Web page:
As in The Queen’s Secret, His Dark Lady is told from four perspectives: Lucy, Elizabeth, Goodluck, and Shakespeare. And again there are two narrative strands; the one revolving around Lucy and Shakespeare, and the one revolving around the Queen and the Catholic plotters scheming to get Mary, Queen of Scots on the throne. Whereas in the previous book I preferred the romantic plotline concerning Elizabeth, Lettice, and Leicester over the assassination plot, in this book I infinitely preferred the sections dealing with the Catholic conspiracies and the effects being continuously under threat has on Elizabeth, above those dealing with the love story between Lucy and Shakespeare.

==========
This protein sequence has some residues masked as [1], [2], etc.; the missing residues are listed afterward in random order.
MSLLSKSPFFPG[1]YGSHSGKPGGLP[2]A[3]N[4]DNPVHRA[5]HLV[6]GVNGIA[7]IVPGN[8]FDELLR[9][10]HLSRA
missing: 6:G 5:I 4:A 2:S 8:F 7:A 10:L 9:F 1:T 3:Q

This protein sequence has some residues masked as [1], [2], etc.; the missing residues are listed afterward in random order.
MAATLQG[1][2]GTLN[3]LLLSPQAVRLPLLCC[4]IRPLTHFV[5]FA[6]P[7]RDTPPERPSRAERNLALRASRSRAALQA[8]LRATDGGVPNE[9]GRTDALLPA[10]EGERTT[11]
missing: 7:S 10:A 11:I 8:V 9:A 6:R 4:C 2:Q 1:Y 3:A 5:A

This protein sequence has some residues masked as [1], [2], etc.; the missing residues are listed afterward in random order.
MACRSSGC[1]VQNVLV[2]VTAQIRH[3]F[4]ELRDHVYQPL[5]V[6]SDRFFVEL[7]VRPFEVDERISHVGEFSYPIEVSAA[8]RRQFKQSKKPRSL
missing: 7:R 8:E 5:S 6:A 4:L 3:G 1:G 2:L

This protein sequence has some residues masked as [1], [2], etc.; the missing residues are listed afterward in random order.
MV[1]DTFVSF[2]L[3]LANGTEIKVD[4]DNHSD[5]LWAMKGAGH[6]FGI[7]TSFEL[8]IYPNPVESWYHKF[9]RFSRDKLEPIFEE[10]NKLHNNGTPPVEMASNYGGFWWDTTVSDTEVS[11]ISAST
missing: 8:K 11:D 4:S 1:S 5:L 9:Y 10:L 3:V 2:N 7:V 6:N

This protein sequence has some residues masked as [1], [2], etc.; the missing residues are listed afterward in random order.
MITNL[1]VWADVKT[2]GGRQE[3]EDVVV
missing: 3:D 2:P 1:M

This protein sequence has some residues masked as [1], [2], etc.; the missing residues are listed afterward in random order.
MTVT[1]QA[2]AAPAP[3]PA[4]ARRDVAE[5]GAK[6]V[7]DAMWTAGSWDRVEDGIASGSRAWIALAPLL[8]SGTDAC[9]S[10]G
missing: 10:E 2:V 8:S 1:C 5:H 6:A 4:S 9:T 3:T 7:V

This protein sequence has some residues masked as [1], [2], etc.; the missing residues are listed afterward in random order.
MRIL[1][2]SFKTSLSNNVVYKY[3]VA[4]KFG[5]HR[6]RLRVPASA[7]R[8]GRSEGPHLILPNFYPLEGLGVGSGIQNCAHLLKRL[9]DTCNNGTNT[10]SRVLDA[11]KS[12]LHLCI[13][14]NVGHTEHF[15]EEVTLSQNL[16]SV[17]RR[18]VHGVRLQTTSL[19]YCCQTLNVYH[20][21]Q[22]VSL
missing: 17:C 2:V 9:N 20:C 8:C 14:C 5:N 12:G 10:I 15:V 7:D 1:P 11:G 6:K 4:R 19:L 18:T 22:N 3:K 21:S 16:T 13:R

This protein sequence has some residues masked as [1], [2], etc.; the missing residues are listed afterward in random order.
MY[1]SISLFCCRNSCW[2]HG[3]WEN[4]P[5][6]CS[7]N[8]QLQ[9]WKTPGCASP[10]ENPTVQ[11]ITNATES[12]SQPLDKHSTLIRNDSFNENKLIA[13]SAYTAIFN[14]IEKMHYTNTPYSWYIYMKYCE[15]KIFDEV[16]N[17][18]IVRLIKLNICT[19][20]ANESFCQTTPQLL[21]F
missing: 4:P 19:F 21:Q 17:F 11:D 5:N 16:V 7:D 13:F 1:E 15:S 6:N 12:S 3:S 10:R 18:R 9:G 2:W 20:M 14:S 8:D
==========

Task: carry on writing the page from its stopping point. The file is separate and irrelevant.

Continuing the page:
Why did the relationship between Shakespeare and Lucy bother me so? There are several answers to that question. To start off with, let me tell what the answer isn’t. It isn’t the fact that he was in fact cheating on his wife with Lucy. This is historical fiction set in Tudor times, as such it would have been surprising if he had been faithful to her. No what bothered me in this regard was the fact that he lied about it to Lucy. For someone to start a relationship with someone under false pretences, to create expectations where there can be none, is exceptionally cruel an unjust and I had a hard time swallowing Will’s dishonesty. In addition, he’s borderline abusive of his wife, demanding she sleep with him, and similarly, uses the excuse of being overwhelmed with passion to ignore Lucy when she tells him no. There were several times when their encounters felt more like rape than love-making, having Will insisting that Lucy’s no actually means yes, and I found these scenes and the entire relationship quite disturbing. In fact, at one point Will behaves as nothing so much as a stalker, following Lucy around and turning up in her room and at her door unexpectedly. It made Will a very unsympathetic, self-centred character, who I didn’t really enjoy spending time with. The situation also made me quite frustrated with Lucy, as I just wanted her to stop and be strong and send him away for good – not unlike the way I wanted Elizabeth to dismiss Leicester in the previous novel – and I kept wondering where the level-headed and independent Lucy we met in The Queen’s Secret had gone.